In one study comparing sex-matched mice, the gut microbiota was found to alter postnatal skeleton maturation due to immunostimulatory actions in the gut and liver. Comparatively, other studies showed that the gut microbiota has anabolic effects in mice, as demonstrated by male mice reared in the presence of microbes exhibiting enhanced linear skeletal growth compared to male germ-free mice.
Antibiotic disturbance in the indigenous adolescent gut microbiota could adversely affect healthy adolescent skeletal maturation. Previous research has demonstrated that antibiotic-induced gut dysbiosis during murine pubertal or post-pubertal growth could interfere with skeletal maturation.
In one study investigating the effects of minocycline, a common antibiotic treatment for adolescent acne, this treatment was found to suppress osteoblast-mediated bone formation, induce dysbiotic shifts in gut bacterial communities, and restrict adolescent skeletal maturation.
In the future, additional omics and microbiome sequencing studies are needed to identify the mechanisms by which the gut microbiota influences maturation and healthy growth. Metatranscriptomic research could also be used to describe the functional role of the gut microbiota in the development of adolescents.
Additional studies are also needed to determine how gut microbiota metabolites interact with the host to regulate metabolic, neurological, and skeletal development during adolescence.
Understanding how the adolescent gut microbiota impacts host development will be crucial for developing non-invasive microbiome-based interventions such as probiotics, prebiotics, synbiotics, and postbiotics for optimal growth and maturation. Butyrate, a SCFA, has also been identified as being a beneficial gut microbiota metabolite among the postbiotics studied. These types of treatments could alter the function, structure, and composition of the gut microbiota; however, these interventions have not been analyzed in healthy adolescents.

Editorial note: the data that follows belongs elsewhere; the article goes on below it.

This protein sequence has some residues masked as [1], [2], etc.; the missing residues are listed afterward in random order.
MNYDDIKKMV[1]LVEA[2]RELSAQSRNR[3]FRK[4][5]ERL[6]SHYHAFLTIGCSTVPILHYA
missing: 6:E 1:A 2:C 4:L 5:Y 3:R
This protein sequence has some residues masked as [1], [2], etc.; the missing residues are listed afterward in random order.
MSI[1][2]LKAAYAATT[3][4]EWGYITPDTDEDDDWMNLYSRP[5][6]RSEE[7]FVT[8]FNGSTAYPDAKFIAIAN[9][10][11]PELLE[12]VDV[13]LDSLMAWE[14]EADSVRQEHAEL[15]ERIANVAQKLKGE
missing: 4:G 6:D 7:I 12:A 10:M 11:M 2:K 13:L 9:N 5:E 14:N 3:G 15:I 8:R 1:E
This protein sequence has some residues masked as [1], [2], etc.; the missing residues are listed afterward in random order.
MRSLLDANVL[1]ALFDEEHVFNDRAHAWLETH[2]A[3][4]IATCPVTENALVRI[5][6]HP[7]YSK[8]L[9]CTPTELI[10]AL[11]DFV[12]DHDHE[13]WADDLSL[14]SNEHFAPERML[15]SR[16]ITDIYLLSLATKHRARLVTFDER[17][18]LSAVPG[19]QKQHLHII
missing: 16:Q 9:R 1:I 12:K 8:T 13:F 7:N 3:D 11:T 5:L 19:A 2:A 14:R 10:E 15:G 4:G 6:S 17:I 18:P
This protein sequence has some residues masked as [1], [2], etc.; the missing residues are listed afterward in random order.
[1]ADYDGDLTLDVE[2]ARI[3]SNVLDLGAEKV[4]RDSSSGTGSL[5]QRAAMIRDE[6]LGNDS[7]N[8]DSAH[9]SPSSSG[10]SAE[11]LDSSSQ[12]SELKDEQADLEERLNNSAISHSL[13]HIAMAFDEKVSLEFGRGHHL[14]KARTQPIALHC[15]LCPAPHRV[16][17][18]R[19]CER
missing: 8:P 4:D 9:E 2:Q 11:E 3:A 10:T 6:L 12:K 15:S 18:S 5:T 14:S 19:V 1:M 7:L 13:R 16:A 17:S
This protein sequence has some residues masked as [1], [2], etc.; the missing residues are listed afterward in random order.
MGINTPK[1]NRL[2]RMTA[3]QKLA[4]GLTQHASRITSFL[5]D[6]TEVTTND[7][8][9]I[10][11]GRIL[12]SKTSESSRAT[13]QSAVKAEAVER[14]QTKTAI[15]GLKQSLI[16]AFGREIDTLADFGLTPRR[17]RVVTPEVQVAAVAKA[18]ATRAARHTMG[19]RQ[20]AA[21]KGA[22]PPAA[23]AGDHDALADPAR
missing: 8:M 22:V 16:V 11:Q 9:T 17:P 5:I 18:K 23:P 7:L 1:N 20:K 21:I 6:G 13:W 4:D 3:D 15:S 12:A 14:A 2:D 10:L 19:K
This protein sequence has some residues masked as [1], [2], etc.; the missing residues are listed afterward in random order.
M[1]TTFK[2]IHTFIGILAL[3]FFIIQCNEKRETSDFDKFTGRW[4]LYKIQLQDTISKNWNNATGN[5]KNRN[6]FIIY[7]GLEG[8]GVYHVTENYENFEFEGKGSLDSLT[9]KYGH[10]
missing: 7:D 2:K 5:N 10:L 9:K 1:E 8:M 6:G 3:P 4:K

Future studies are also needed to establish the role of non-invasive interventions in contributing to adolescent growth and maturation and whether these effects persist throughout adulthood.
- Carson, M. D., Westwater, C., & Novince, C. M. (2023) Adolescence and the Microbiome: Implications for Healthy Growth and Maturation. The American Journal of Pathology. doi:10.1016/j.ajpath.2023.07.004
Posted in: Child Health News | Molecular & Structural Biology | Medical Science News | Medical Research News
Tags: Acne, Adolescents, Amino Acid, Antibiotic, Bacteria, Bone, Brain, Diet, Dysbiosis, Endocrine, Fatty Acids, Inflammation, Irritable Bowel Syndrome, Lactobacillus, Liver, Metabolic Syndrome, Metabolism, Metabolite, Metabolites, Microbiome, Minocycline, Neuromodulation, Obesity, Osteoblast, Pathogen, Pathology, Prebiotics, Probiotic, Probiotics, Protein, Puberty, Research, Short-Chain Fatty Acids, Stress, Syndrome, Vitamin A
Dr. Priyom Bose
Priyom holds a Ph.D. in Plant Biology and Biotechnology from the University of Madras, India. She is an active researcher and an experienced science writer. Priyom has also co-authored several original research articles that have been published in reputed peer-reviewed journals. She is also an avid reader and an amateur photographer.